How were the indicators chosen that make up the GPI?

Indicators were selected on the basis that they represented aspects of the community outcomes identified in the WRS. It was important that they could show clear positive or negative trends towards the well-being goals of the region. The data comes from reliable and official sources, and experts were consulted on the validity and robustness of the measures.

 

 Are the indicators weighted in any way?

The indicators are not weighted because different people attach different values to indicators and so it would be difficult to decide on weighting. It is also a very expensive process to undertake full cost accounting.

 

 Why are the indicators indexed?

In order to assess overall trends within each community outcome, particularly where the outcome combines indicators with different types of data, i.e. economic data and perception information, an index was created for each indicator.

 

 Who owns the data?

The statistics are owned by Greater Wellington Regional Council. Much of the data comes from various government agencies including the Ministry of Health, Ministry of Education, Statistics New Zealand, the NZ Transport Agency and the Department of Internal Affairs.

The data largely comes from existing sources (eg, Statistics New Zealand, Quality of Life survey, Ministry of Social Development Social Report, Ministry of Health surveys). Other data sources include councils in the region and the Ministry of Education.

 

 Are other parts of NZ considering a similar approach?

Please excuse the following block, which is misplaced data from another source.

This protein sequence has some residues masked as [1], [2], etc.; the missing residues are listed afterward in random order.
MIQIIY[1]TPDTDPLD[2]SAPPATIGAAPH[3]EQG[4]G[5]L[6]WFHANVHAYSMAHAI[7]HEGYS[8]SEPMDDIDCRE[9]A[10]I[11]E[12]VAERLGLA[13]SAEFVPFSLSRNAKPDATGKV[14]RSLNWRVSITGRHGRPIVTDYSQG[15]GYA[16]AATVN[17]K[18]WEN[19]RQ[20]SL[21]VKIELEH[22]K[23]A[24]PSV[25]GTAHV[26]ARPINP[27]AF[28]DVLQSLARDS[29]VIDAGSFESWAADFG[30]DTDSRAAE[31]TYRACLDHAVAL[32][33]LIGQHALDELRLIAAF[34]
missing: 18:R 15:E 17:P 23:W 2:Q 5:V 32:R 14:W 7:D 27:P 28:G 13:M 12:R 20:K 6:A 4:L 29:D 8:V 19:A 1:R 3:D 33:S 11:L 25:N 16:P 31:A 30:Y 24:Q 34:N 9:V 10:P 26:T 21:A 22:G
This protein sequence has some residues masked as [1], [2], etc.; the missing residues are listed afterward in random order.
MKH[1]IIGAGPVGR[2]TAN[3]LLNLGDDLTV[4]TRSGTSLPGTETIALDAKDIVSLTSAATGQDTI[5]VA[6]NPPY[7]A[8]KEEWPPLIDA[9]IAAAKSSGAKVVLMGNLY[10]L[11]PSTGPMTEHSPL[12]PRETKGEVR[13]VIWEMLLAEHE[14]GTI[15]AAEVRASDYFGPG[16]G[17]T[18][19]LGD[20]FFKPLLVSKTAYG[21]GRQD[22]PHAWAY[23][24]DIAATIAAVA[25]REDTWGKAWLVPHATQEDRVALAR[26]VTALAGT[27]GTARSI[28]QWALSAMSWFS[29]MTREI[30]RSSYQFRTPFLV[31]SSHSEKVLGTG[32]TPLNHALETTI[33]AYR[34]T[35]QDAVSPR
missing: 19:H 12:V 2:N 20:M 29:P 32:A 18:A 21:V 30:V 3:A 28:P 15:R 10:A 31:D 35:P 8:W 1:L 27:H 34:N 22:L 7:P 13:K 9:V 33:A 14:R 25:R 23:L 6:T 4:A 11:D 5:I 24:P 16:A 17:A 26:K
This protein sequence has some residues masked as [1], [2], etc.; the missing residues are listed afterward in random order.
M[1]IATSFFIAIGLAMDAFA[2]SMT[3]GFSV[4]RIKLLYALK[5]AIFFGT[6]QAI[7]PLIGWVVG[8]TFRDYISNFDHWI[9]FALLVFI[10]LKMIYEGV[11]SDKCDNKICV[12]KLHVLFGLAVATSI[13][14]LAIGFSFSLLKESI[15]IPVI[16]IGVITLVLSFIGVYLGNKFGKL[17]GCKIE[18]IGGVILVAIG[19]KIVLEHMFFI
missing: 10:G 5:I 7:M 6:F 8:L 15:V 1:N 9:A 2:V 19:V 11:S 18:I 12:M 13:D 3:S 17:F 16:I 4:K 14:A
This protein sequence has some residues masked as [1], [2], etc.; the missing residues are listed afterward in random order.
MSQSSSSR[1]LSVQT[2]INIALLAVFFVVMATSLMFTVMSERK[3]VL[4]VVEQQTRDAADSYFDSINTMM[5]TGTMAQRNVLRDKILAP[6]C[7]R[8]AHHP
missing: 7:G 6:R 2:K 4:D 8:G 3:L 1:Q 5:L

Waikato Regional Council and Auckland Council have developed GPI’s for the period 1990 to 2006, which they are currently updating. We are currently working with these councils to align our research and work.

At the national level, Statistics New Zealand's Framework for Measuring Sustainable Development has been developed for the period 1970 to 2008. It defines the concept of sustainable development and provides a basis for selecting indicators to measure progress towards sustainable development.

Treasury has published a paper Working Towards Higher Living Standards for New Zealanders (May, 2011). In performing its role as the government’s advisor on economic, fiscal and regulatory issues, Treasury has focused on how improved economic performance can enhance living standards. Treasury has undertaken research and analysis to improve its understanding of living standards. This work is part of internal efforts to enhance policy advice and is also a response to external criticisms about the lack of clarity surrounding Treasury’s vision (LECG, 2009). The result of this work is the development of a ‘Living Standards Framework’ which is intended to help Treasury consistently provide Ministers robust, theoretically-grounded and evidenced-based advice that aims to improve the lives of all New Zealanders.

At the non-governmental level, the New Zealand Centre for Ecological Economics (NZCEE) is shortly to release the first iteration of a national level GPI for NZ.

 

Community Park Walk 1

Did you know?

natural disaster

Using GDP, smoking has traditionally been counted as a benefit to the economy. With a GPI, smoking is regarded as a cost

Did you know?

growth

A GPI is an attempt to measure whether a nation’s or a region's growth, increased production of goods, and expanding services have actually resulted in the improvement of the well-being of the people in the region.

Did you know?

exercise

The GPI counts our health-care costs created by smoking, not exercising, eating poorly and becoming obese, as costs, not gains, to the economy.

Did you know?

smoking

Natural disasters (and the cost of cleaning up after them) actually create an increase in GDP, thus counting natural disasters as a benefit to our economy. From a GPI perspective, natural disasters would be a decline in our well-being

Did you know?

cash

The GPI counts crime, pollution, greenhouse gas emissions, natural resource depletion and soil loss, as costs, not gains, to the economy.